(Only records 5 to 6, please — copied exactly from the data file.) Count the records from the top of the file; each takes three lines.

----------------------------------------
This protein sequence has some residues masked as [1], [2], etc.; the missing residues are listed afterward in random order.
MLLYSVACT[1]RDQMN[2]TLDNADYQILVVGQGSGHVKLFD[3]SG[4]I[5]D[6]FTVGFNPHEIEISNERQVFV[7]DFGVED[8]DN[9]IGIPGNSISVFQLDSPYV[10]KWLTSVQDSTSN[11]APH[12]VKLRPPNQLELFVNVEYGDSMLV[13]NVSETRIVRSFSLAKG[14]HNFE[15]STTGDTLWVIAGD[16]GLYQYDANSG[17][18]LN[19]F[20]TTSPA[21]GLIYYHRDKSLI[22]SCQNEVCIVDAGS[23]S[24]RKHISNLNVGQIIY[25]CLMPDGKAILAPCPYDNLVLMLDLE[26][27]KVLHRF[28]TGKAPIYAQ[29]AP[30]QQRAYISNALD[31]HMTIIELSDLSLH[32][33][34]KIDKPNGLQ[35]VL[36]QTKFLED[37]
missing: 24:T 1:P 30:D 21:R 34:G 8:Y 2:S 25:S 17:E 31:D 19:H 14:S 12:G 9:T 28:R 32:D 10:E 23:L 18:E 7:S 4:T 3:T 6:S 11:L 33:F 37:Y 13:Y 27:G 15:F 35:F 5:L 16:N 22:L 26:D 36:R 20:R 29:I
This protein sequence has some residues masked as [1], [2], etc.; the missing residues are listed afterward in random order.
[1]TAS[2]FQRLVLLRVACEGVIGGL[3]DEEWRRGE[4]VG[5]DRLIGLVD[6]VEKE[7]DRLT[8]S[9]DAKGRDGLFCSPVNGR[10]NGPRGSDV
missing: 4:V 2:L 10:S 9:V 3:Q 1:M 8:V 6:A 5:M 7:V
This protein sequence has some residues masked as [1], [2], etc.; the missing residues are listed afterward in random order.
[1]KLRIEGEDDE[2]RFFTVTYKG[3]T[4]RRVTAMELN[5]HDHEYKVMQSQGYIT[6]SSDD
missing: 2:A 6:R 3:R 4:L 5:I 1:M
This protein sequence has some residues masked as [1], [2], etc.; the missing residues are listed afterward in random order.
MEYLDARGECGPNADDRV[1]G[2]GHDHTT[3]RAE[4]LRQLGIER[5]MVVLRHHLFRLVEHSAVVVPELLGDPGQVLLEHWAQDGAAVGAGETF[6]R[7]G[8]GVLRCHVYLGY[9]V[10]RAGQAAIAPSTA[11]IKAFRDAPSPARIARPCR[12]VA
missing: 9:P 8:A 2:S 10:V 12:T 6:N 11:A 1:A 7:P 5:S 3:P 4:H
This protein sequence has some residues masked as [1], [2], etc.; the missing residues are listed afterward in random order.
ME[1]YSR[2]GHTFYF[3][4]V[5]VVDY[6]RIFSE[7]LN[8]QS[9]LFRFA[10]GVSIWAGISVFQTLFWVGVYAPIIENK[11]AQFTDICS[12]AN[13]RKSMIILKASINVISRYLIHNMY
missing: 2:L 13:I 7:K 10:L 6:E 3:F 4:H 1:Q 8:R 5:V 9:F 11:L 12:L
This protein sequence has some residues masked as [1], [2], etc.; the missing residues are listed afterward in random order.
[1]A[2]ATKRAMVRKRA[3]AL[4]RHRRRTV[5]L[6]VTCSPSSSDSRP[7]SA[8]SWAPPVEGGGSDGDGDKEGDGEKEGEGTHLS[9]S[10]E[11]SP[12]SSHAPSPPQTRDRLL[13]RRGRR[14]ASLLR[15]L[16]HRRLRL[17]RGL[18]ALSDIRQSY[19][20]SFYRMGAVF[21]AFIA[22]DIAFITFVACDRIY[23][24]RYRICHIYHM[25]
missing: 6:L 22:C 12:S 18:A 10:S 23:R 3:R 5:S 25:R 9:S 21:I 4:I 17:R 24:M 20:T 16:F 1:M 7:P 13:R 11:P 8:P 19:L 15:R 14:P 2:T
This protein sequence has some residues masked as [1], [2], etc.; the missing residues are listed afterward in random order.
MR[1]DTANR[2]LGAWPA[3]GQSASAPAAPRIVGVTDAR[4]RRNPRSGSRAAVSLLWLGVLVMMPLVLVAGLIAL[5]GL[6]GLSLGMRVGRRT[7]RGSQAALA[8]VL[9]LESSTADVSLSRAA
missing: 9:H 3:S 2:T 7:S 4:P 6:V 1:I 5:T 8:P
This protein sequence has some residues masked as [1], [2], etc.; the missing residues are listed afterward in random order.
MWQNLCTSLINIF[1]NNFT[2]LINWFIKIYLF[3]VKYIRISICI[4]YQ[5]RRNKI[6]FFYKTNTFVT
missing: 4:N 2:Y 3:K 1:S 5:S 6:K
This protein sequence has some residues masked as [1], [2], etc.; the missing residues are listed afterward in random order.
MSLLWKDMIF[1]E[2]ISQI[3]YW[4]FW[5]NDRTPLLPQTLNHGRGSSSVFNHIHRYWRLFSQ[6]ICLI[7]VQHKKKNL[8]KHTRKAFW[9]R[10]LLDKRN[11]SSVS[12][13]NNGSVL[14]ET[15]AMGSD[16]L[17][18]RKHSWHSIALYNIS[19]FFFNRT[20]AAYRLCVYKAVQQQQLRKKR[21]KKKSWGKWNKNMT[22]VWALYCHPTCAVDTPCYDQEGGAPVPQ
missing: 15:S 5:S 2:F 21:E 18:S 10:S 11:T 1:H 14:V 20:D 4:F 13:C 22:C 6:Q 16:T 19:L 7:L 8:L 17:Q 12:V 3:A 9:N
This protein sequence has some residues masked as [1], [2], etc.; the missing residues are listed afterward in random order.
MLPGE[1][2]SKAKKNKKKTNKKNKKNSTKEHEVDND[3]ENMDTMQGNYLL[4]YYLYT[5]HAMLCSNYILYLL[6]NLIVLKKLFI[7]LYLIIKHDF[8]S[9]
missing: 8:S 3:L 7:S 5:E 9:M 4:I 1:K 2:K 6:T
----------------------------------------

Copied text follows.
This protein sequence has some residues masked as [1], [2], etc.; the missing residues are listed afterward in random order.
ME[1]YSR[2]GHTFYF[3][4]V[5]VVDY[6]RIFSE[7]LN[8]QS[9]LFRFA[10]GVSIWAGISVFQTLFWVGVYAPIIENK[11]AQFTDICS[12]AN[13]RKSMIILKASINVISRYLIHNMY
missing: 2:L 13:I 7:K 10:L 6:E 3:F 4:H 1:Q 8:R 5:V 9:F 11:L 12:L
This protein sequence has some residues masked as [1], [2], etc.; the missing residues are listed afterward in random order.
[1]A[2]ATKRAMVRKRA[3]AL[4]RHRRRTV[5]L[6]VTCSPSSSDSRP[7]SA[8]SWAPPVEGGGSDGDGDKEGDGEKEGEGTHLS[9]S[10]E[11]SP[12]SSHAPSPPQTRDRLL[13]RRGRR[14]ASLLR[15]L[16]HRRLRL[17]RGL[18]ALSDIRQSY[19][20]SFYRMGAVF[21]AFIA[22]DIAFITFVACDRIY[23][24]RYRICHIYHM[25]
missing: 6:L 22:C 12:S 18:A 10:S 23:R 3:R 5:S 25:R 9:S 21:I 4:I 17:R 24:M 20:T 16:F 1:M 7:P 13:R 11:P 8:P 19:L 15:R 14:P 2:T